How to read horse racing workout lines

March 9th, 2022

In between races, horses need to stay fit. This is commonly accomplished by routine gallops and weekly “workouts,” or timed exercises performed at something close to racing speed.

Analyzing workouts is a key component when handicapping unraced horses or horses returning from long breaks. The details of a horse’s workouts can be found in many places, including Brisnet Ultimate Past Performances.

The abbreviations and data points outlining a workout can be difficult to decipher, so we’re here to reduce the learning curve. We won’t dig too deeply into actually handicapping based off workouts; there’s a lot of nuance better saved for another day. Instead, we’ll focus on crunching the numbers and letters so you can learn to properly read workout lines.

Where do I find workout lines?

In Brisnet Ultimate Past Performances, each horse in a race is given its own section stuffed with data. Workout lines can be found along the bottom of the section. Two lines of text are set aside, typically including a dozen workouts. The workouts are listed in reverse chronological order, with the latest workout first.

How do I read workout lines?

Check out the workout lines listed below. They might look intimidating, but their data is actually simple to analyze.

Let’s start with the latest workout listed—“02Feb OP 4f ft :502 B 55/93.” This chunk of text conveys the following information:

  • The date of the workout was Feb. 2 (02Feb) in the current year.
  • The location of the workout was Oaklawn Park, known in racing circles by the abbreviation (OP).
  • The distance of the workout was four furlongs (4f).
  • The condition of the track was fast (ft).
  • The time of the workout was :50 2/5 (:502), or 50.4 seconds.
  • The horse was “breezing” (B), which means he was under light urging. (More on that in a moment.)
  • The workout ranked as the 55th fastest out of 93 half-mile workouts at Oaklawn Park on Feb. 2 (55/93).

Now let’s analyze the third workout listed—“●16Jan FG 5f gd 1:003 B 1/23,” which can be read as follows:

  • The date of the workout was Jan. 16 (16Jan) in the current year.
  • The location of the workout was Fair Grounds (FG).
  • The distance of the workout was five furlongs (5f).
  • The condition of the track was good (gd).
  • The time of the workout was 1:00 3/5 (1:003), or 1 minute 0.6 seconds.
  • The horse was “breezing” (B).
  • The workout ranked as the fastest out of 23 five-furlong workouts at Fair Grounds on Jan. 16 (1/23). This is further indicated by the bullet point preceding the date; the fastest workout at each distance on a given day is known as a “bullet” workout for this reason.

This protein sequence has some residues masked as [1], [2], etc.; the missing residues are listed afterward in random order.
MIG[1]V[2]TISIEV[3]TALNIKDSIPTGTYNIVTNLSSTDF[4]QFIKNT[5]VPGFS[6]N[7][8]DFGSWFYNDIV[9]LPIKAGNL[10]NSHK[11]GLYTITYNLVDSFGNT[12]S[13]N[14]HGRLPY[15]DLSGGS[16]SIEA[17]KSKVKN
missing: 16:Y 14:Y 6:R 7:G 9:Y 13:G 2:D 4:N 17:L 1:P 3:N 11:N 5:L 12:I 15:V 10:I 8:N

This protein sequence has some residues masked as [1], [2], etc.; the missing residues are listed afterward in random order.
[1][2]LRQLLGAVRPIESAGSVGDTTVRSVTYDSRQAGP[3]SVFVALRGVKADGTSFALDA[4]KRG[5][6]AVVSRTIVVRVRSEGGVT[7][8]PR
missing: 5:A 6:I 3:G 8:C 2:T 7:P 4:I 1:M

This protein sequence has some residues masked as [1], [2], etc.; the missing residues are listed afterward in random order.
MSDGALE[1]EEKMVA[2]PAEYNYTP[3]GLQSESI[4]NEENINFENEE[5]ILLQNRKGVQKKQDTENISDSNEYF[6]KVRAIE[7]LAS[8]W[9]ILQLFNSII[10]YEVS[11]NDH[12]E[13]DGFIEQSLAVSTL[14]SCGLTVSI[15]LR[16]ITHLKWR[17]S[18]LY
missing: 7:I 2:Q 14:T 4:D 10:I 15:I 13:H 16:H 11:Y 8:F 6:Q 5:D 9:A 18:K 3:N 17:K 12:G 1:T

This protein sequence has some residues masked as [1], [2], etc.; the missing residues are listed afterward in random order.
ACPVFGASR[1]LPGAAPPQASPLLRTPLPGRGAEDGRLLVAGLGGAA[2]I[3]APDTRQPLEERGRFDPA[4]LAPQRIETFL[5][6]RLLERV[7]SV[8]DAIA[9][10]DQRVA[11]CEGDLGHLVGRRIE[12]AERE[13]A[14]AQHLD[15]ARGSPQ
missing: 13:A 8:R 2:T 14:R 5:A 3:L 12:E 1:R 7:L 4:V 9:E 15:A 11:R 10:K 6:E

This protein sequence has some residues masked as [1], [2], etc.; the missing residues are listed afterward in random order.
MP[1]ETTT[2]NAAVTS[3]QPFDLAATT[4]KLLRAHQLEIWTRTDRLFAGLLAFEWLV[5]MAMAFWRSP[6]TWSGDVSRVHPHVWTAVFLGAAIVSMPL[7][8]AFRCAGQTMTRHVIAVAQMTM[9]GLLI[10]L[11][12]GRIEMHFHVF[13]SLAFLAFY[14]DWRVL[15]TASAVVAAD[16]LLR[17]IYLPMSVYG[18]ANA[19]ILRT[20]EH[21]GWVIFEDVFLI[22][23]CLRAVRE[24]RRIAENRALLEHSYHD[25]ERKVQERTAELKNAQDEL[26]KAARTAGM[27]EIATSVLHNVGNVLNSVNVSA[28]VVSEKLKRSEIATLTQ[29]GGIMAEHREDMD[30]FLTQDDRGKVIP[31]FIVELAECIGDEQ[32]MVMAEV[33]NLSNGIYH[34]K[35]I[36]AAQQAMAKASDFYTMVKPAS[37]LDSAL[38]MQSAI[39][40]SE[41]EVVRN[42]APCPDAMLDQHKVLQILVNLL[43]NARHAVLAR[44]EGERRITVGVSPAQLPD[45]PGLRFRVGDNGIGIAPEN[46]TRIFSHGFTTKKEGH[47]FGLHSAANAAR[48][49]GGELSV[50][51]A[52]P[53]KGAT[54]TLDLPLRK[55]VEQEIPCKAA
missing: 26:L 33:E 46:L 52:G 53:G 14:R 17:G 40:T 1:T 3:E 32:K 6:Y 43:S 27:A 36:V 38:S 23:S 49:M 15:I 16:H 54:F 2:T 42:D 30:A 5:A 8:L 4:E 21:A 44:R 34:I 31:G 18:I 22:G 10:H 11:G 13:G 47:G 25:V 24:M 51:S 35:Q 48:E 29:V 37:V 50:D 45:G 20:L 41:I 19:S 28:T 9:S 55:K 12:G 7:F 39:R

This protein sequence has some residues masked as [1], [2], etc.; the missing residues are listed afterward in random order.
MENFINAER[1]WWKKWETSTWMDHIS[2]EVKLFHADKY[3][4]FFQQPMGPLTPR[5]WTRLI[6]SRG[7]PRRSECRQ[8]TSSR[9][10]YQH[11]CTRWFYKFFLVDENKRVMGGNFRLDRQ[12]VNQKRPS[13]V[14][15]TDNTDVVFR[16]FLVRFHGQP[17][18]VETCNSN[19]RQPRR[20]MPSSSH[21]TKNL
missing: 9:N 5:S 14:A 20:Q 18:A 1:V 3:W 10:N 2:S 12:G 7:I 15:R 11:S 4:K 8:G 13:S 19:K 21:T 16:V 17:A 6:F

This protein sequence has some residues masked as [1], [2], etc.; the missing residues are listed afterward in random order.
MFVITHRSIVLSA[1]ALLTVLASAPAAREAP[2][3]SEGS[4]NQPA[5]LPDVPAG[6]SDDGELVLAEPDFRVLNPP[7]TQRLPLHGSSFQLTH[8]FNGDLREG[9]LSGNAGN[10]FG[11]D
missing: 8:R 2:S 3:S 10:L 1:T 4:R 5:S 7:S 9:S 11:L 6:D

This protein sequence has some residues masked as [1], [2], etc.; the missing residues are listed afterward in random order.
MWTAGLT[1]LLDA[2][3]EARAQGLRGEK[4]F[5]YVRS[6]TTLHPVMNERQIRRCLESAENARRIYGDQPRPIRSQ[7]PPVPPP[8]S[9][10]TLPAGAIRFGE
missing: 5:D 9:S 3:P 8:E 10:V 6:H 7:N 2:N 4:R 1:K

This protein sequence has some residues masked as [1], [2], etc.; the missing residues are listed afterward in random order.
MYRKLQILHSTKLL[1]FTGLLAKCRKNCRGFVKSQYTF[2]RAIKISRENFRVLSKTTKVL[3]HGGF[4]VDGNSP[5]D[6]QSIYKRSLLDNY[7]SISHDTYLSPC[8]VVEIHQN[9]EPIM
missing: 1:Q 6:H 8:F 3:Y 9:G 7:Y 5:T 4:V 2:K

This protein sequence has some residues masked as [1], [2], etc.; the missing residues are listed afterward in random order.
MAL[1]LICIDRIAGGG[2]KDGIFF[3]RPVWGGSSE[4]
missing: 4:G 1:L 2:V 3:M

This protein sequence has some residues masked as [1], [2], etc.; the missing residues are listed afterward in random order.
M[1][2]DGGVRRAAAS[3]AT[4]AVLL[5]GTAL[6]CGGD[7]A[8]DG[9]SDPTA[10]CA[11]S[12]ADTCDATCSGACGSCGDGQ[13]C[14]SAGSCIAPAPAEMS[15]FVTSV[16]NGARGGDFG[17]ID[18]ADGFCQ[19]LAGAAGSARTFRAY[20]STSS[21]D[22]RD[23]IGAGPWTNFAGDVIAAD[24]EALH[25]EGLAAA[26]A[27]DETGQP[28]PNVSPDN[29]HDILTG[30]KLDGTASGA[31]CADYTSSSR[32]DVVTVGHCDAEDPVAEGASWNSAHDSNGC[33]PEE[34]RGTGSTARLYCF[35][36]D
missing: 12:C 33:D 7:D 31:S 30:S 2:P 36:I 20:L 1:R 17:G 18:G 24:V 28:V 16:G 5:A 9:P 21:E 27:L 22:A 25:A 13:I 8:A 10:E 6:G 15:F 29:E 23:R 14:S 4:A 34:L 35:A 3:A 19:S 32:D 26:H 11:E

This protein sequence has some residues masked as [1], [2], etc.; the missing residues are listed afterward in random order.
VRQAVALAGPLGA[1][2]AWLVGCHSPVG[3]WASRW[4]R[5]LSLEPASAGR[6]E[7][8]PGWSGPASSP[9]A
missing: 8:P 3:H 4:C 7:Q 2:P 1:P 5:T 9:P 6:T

What other abbreviations can be found?

Many abbreviations exist to indicate different racetracks and track conditions, and knowing them all isn’t critical for a broad understanding of workout lines. But there are a few other notations you may come across that warrant mentioning:

  • Rather than a “B” for breezing, you may see an “H” for “handily”—a workout accomplished without any visible urging from the jockey. However, it’s important note racetracks and training centers in California reverse these terms, so “handily” refers to light urging and “breezing” indicates a motionless rider.
  • Following the “B” or “H”, you may see a lowercase “g.” Most workouts unfold with a running start, but a “g” indicates the workout began from the starting gate.
  • If the date of the workout is followed by a second number (reading, perhaps, as “01May’21), this simply means the workout took place in a year other than the current year—in this example, in 2021.
  • Some racetrack abbreviations are followed by “tr.t,” such as “Bel tr.t.” In this example, the abbreviations indicate the workout took place over the Belmont Park (Bel) training track (tr.t), as opposed to the main track at Belmont.
  • If the racetrack abbreviation is followed by a “T” enclosed in a circle or square, it means the workout took place on turf. If the encircled T is followed by a “(d),” this indicates “dogs” (cones) were set up as guidelines to prevent horses from working over the innermost lanes of the turf course. Working around dogs requires a horse to run in the middle of the course, which can lead to slower times.

Congratulations! You’re now up to speed on reading workout lines. Here's hoping they help you cash a wager or two in the near future.